Thursday, November 5, 2020


Of course, one should never expect to witness the disappearance of human folly, malice, and bad faith while one is still above ground. "The vale of Soul-making" is no picnic, after all.  Not unexpected are the perennial ways of humanity: it has all been done, seen, and said before.  But it is tiresome nonetheless.  Best to let it all go.

   Autumn Night: Depicting Busyness in the Midst of Silence

White-haired, in clear autumn touched by scenes and emotions,
among hills, moon my companion, living out the last of my life:
night deepens, no lingering echoes from the ten thousand pipes;
all I hear is the sound of the sōzu tapping the rock.

Ishikawa Jōzan (1583-1672) (translated by Burton Watson), in Burton Watson, Kanshi: The Poetry of Ishikawa Jōzan and Other Edo-Period Poets (North Point Press 1990), page 25.  

Watson provides a note on the sōzu: "The sōzu is a device made of a bamboo tube that periodically fills with water from a stream, tips to pour out the water, and then returns to its original position, striking a rock and producing a sharp rapping sound as it does so.  It was intended to scare deer away from the garden."  Ibid, page 25.

Eustace Nash (1886-1969), "Poole Quay from Hamworthy, Dorset"

Watson also provides a note to the phrase "ten thousand pipes" in the third line of the poem:  "The 'ten thousand pipes' . . . is a reference to the famous passage on the noises made by the wind in the forest in the second chapter of Chuang Tzu."  Ibid, page 25.  Here is a portion of the chapter referred to by Watson:

"Tzu-yu said, 'By the piping of earth, then, you mean simply [the sound of] these hollows, and by the piping of man [the sound of] flutes and whistles.  But may I ask about the piping of Heaven?'

"Tzu-ch'i said, 'Blowing on the ten thousand things in a different way, so that each can be itself — all take what they want for themselves, but who does the sounding?'

"Great understanding is broad and unhurried; little understanding is cramped and busy.  Great words are clear and limpid; little words are shrill and quarrelsome.  In sleep, men's spirits go visiting; in waking hours, their bodies hustle.  With everything they meet they become entangled.  Day after day they use their minds in strife, sometimes grandiose, sometimes sly, sometimes petty.  Their little fears are mean and trembly; their great fears are stunned and overwhelming. They bound off like an arrow or a crossbow pellet, certain that they are the arbiters of right and wrong.  They cling to their position as though they had sworn before the gods, sure that they are holding on to victory.  They fade like fall and winter — such is the way they dwindle day by day.  They drown in what they do — you cannot make them turn back.  They grow dark, as though sealed with seals — such are the excesses of their old age.  And when their minds draw near to death, nothing can restore them to the light."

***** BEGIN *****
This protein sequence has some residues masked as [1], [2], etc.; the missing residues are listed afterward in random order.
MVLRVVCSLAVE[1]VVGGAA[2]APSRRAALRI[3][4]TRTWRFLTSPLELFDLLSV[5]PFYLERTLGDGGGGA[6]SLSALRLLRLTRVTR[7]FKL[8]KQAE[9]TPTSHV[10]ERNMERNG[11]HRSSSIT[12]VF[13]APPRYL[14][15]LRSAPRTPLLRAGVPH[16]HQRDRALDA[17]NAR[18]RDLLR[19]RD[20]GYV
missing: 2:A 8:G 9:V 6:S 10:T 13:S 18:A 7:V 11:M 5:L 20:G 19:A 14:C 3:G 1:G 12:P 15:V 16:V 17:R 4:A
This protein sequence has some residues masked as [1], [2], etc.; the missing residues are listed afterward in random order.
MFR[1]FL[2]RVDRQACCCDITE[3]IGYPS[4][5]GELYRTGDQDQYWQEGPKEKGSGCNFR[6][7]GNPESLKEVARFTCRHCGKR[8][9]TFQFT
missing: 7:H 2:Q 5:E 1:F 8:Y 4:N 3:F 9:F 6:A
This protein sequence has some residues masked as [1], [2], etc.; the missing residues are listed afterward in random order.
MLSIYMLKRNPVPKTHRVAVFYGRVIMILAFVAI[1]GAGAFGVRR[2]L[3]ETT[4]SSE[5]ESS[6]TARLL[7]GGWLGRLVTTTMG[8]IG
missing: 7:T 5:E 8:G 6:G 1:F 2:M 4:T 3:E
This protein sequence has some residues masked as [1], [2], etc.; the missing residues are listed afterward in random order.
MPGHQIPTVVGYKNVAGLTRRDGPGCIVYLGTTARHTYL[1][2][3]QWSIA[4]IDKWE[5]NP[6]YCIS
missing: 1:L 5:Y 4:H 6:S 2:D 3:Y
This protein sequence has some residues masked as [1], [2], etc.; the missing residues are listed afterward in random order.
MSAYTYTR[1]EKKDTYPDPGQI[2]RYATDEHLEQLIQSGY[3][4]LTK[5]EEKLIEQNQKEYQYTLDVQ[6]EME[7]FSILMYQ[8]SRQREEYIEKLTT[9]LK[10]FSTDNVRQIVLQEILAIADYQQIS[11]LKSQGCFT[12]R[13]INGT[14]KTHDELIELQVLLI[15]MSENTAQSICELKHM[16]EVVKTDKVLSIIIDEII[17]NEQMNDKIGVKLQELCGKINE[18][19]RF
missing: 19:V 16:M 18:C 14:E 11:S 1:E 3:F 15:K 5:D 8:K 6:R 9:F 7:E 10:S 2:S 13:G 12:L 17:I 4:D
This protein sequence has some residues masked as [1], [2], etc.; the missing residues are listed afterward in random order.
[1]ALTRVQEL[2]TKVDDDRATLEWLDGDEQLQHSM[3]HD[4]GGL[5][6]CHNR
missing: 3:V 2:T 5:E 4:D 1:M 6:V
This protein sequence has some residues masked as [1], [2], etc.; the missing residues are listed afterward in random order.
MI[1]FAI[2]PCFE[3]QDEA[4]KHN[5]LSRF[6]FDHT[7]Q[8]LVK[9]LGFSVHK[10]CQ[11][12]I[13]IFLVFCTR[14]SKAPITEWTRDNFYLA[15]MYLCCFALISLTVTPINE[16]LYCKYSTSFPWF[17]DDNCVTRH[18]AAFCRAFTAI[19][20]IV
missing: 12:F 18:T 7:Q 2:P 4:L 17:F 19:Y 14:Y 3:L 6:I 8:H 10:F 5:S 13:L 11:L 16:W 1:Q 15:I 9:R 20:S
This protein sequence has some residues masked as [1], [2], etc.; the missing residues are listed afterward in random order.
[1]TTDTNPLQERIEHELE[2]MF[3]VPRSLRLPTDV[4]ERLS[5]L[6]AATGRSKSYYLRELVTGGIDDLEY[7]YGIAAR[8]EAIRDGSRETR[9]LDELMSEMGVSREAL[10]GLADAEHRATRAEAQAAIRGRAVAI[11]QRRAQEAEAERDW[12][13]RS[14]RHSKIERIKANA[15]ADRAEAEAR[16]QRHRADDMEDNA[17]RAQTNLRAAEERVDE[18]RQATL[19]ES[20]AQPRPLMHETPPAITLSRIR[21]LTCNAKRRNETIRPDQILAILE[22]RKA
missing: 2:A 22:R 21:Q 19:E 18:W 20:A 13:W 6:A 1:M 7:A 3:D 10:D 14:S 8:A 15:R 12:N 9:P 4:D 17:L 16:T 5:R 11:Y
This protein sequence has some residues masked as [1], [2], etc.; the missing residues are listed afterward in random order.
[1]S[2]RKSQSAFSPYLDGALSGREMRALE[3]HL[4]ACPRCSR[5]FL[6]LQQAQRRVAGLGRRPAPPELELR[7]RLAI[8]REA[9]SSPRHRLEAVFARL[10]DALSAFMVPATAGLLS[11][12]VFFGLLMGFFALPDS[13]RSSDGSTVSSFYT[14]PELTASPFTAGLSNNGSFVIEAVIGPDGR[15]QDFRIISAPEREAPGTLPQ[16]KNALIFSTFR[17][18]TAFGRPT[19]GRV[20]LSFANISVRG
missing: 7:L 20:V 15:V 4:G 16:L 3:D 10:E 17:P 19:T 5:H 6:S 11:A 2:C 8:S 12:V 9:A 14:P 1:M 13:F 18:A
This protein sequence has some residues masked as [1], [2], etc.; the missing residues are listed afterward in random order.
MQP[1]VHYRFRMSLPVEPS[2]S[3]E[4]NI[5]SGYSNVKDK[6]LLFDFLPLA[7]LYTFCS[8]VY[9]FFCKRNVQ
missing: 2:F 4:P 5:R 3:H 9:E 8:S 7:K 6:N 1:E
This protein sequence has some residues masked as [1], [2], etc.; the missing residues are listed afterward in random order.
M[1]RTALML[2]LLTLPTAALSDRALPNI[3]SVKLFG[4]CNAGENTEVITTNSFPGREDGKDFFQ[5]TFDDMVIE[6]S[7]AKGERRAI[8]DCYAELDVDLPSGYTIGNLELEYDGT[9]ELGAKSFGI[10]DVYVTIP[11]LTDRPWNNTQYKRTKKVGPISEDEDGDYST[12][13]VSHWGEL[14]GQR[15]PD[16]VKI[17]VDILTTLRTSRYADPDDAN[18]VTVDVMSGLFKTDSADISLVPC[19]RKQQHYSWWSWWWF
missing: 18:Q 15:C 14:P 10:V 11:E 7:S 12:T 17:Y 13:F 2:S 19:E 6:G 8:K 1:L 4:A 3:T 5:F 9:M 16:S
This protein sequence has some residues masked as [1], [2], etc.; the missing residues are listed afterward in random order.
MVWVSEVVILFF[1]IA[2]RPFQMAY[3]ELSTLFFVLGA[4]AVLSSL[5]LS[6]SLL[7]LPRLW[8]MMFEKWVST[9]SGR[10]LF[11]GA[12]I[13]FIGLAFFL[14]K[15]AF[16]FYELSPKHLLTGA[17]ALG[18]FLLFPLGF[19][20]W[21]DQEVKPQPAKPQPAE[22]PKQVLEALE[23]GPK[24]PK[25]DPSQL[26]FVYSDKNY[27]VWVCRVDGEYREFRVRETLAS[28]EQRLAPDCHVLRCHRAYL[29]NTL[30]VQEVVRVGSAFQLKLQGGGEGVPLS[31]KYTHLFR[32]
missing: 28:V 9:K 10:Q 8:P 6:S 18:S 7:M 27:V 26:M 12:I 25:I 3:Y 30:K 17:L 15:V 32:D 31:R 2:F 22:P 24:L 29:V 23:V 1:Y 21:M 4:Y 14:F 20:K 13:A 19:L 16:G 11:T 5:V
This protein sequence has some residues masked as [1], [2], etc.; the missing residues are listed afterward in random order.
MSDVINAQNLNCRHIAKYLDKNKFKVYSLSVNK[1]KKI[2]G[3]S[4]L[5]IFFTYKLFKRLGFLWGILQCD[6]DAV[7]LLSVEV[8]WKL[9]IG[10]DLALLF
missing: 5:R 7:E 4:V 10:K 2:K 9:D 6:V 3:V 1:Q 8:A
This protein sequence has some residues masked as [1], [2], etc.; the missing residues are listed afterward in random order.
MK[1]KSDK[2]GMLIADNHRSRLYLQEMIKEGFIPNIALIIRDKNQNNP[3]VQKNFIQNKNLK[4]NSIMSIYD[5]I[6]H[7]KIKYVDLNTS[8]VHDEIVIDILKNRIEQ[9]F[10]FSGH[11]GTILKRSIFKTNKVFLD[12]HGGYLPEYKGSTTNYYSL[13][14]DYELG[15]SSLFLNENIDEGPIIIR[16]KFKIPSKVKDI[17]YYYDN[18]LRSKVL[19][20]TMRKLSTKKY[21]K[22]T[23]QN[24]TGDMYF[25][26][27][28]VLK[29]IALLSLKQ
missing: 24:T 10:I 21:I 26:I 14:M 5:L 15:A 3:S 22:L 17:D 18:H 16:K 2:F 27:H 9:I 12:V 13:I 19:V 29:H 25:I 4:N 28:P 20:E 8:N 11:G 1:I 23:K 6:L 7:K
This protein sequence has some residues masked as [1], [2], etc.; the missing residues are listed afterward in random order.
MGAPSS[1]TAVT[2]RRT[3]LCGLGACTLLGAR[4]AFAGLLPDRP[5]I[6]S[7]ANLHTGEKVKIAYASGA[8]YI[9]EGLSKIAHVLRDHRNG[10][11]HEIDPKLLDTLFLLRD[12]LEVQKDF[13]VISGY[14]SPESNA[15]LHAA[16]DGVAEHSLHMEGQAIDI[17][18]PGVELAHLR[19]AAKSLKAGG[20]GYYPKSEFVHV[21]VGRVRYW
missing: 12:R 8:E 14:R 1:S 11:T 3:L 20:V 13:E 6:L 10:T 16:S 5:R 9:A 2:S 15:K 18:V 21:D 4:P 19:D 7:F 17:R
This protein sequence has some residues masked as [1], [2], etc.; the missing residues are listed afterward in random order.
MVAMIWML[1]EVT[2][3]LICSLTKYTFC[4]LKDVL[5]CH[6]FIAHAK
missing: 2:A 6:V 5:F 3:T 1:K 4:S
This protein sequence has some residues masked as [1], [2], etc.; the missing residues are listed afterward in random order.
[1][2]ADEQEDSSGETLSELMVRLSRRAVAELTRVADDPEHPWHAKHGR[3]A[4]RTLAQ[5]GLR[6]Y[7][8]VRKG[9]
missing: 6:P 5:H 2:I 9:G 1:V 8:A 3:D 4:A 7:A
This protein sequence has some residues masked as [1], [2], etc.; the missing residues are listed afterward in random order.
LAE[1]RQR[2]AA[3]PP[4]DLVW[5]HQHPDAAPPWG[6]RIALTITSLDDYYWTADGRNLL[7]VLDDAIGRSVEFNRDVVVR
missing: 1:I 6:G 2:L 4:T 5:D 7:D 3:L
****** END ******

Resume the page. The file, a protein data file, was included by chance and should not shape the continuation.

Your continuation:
Chuang Tzu (translated by Burton Watson), in Burton Watson, Chuang Tzu: Basic Writings (Columbia University Press 1964), page 32.  The brackets appear in Watson's original text.

Explaining Chuang Tzu's meaning, Watson says this about the use of the word "Heaven" in the passage: "Heaven is not something distinct from earth and man, but a name applied to the natural and spontaneous functioning of the two."  Ibid, page 32.

Charles Kerr (1858-1907), "Carradale"

Yes, it all becomes quite tiresome.  Best to let it go.  The soul's home is in other places.

In paddies among the mountains
girls transplant
rice seedlings —
the sound of their singing
drifts up from far away.

Ryōkan (1758-1831) (translated by Burton Watson), in Burton Watson, Ryōkan: Zen Monk-Poet of Japan (Columbia University Press 1977), page 30.  The poem is a waka.

Robert Coventry (1855-1914), "The Haven" (1908)


Anthony Hill said...

We all need some grace now, may your beautiful country find it. Thanks again for the words.

Bruce Floyd said...

In her book "Vesper Flights," in a chapter titled "The Numinous Ordinary," Helen Macdonald speaks of books "that investigate the nature of our intuitions of the sacred, what Rudolf calls "The experience of the numinous" which is "a mystery outside the self that is both terrible and fascinating, in the divine presence of which 'the soul, held speechless, trembles inwardly to the furthest fiber of its being.'"

Macdonald, agreeing with those insightful Chinese poets you quote, goes on to say that the moments in nature "that provoke me in me a sense of the divine" are not grandiose things, God flinging his mighty hand across a quivering sky and scratching out a message, but are. on the contrary, "things small and transitory," like "the pattern of hailstones by my feet upon a dark earth." She is cut to the quick by "the face of a long-eared owl peering at me from a hawthorn bush." When these moments occur and she admits they do not appear often, they "open up a giddying glimpse into the inhuman systems of the world that operate on scales too small and too large and too complex for us too apprehend," She experiences a "mysterious terror and awe . . . the sense of something wholly other that renders me breathless and shaking." She then quotes four lines from Blake's "Milton," that somehow, she thinks, captures what she is trying to explain: